“Is this my language?”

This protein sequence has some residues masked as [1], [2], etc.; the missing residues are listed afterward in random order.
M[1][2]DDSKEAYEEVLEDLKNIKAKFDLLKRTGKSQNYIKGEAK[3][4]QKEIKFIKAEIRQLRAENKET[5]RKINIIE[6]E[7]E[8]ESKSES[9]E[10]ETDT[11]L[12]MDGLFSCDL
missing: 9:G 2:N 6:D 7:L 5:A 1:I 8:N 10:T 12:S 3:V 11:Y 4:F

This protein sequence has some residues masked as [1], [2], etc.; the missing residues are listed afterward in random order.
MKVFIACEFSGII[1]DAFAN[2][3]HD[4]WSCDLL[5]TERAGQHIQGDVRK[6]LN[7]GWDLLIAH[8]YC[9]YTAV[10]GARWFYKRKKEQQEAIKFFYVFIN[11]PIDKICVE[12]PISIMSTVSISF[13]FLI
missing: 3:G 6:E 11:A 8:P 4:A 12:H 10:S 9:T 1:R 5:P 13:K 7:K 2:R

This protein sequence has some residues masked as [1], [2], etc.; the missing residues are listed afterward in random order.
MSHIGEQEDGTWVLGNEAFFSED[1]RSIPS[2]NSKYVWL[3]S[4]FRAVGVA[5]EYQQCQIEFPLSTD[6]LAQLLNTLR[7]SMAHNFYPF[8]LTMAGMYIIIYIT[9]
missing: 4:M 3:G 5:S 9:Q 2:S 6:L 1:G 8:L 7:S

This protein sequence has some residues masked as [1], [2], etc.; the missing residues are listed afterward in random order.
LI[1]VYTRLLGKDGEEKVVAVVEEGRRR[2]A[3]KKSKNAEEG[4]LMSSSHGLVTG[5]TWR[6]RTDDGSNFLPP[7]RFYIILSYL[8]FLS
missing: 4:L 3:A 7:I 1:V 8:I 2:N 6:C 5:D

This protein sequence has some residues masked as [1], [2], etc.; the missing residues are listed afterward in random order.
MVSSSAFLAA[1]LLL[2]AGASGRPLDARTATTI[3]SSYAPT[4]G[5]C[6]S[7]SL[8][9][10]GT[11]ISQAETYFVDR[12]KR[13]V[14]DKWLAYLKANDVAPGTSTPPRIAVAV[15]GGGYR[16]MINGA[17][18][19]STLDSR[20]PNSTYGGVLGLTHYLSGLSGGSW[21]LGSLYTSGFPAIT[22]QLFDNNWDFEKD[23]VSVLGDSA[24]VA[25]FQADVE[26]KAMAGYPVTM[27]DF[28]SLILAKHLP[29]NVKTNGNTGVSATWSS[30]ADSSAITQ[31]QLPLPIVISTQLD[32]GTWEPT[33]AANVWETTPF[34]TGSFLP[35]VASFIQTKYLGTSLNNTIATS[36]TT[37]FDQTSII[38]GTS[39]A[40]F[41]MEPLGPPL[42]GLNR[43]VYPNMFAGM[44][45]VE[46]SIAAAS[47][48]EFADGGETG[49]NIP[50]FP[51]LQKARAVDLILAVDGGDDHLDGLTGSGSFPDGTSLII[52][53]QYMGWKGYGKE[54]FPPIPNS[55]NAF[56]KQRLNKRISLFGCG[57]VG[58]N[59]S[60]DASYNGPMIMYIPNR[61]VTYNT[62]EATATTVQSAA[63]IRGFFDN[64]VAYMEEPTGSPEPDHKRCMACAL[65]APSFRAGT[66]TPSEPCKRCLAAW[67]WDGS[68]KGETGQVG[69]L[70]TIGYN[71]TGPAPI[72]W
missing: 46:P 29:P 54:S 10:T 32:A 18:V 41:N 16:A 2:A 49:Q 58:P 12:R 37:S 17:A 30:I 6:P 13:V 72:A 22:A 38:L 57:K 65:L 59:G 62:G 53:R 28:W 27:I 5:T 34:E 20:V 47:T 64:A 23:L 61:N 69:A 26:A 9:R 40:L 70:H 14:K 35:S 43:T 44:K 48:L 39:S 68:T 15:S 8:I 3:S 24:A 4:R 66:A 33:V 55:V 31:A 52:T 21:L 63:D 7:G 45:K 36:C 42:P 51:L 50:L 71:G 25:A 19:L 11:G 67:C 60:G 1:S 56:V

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It used to be taken for granted that language documenters would develop anorthography for the language which they document in cases where no writingsystem exists already. Such systems facilitate the production of materialsfor revitalization of the languages. Lately however questions have been raisedas to whether the time and money expended in such endeavors are worth it.Two main reasons are that the orthographies are not often used anyway and,where they are successful, since they are often standard orthographies, theydestroy variation in languages. In this paper, I argue that standardization goeswith literacy development, and is desirable in situations where it is clear thatsuch languages would be used in school situations. However, most languagesof endangered communities do not have any prospect of being used in school.Because of this rather than focus on the development of a standard orthographysystem, documenters should rather develop systems that enable communitiesto write in the vernacular. Such systems use “orthographic transcription” whichminimally ensures the association of sounds with letters. Beyond that, speakersare allowed to write as they speak. This means that colloquial expressionsand dialectal differences would be incorporated into the system of writing. Theadvantage of this system is that adults particularly do not have to spend a longtime learning to represent their languages in ways that may not necessarily bethe same as the way they speak. I discuss the experience I had with Nyagbowhere my development of a vernacular writing system proved more successfulwith the community than an attempt to develop a standard orthography.


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